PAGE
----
Advice on completing the personal statement for the BSc in IDMHR

by | Sep 9, 2015 | Student blogs | 0 comments

  1. The more personal the statement can be the better! Admission tutors read a lot of statements so think about how to personalise it to ensure it is individual and stands out. It is important to let your personality in and to use your own voice. To that end avoid quotations and cliches and try to have your statement reflect you as an individual.
  2. Explain your reasons for wanting to study IDMHR. What are your motivations? How did you first develop an interest in this field, and how have you developed this interest both in your current studies and extracurricular activities? This may include volunteering, an interest in current affairs, a blog, or both academic and fictional reading around the many issues addressed by IDMHR.
  3. Be specific from the very beginning and convey your enthusiasm for this subject area and what about it interests you. This could be a discipline approach like geographical risk mapping, the history of humanitarianism, health based sciences or applied languages. Alternatively, you may connect your interests to a future career like journalism/photo journalism, interpreting, policy making or working with an international institution.
  4. Provide evidence that you have researched the course and the profession and understand what studying IDMHR will involve and that you are prepared for this. This evidence could come from books, quality newspapers, websites, periodicals or scientific journals or from films, documentaries, blogs, radio programmes, podcasts, attending public lectures and so on.
  5. Reflect on your experiences of work experience, volunteering, university taster sessions, summer schools, campaigning, travel and anything that is relevant to explain what you have learned from them and how they have developed your interest in this subject area. Don’t just describe these experiences but connect them to why you want a career in this sector.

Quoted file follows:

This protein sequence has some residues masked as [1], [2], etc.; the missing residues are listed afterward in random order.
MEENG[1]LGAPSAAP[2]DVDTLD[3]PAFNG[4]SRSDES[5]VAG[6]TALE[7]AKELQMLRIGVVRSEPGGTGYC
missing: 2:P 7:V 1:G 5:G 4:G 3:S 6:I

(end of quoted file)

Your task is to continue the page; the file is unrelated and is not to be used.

6. Tell us about your transferable skills. What experience do you have of working independently, teamwork, problem-solving, leadership and good time management. Don’t just write a list but tell us which ones relate most to the course and demonstrate how you have developed them and improved them, and be as specific as you can with examples.
  7. Tell us about your goals and aspirations, what do you want to get out of the degree and where do you see yourself at the end of it. It’s ok if you don’t know exactly just let us in on how you see this degree fitting in with what you want to do later.
  8. Always remember to answer the question why should we give you a place on the course? rather than just writing about yourself every bit of the personal statement should be answering this question so give as much evidence and specific information as possible.
  9. Stay positive! Even if you have only become aware of this course, or even this subject area, very recently and have limited or no formal experience in this field, it is ok! A significant number of our postgraduate students come to study IDMHR later in life after successful careers in other sectors. We are therefore equally interested in why this subject area inspires you and motivates you and you can give us plenty of evidence of your transferable skills and how you want to develop them through this course.


hcri logo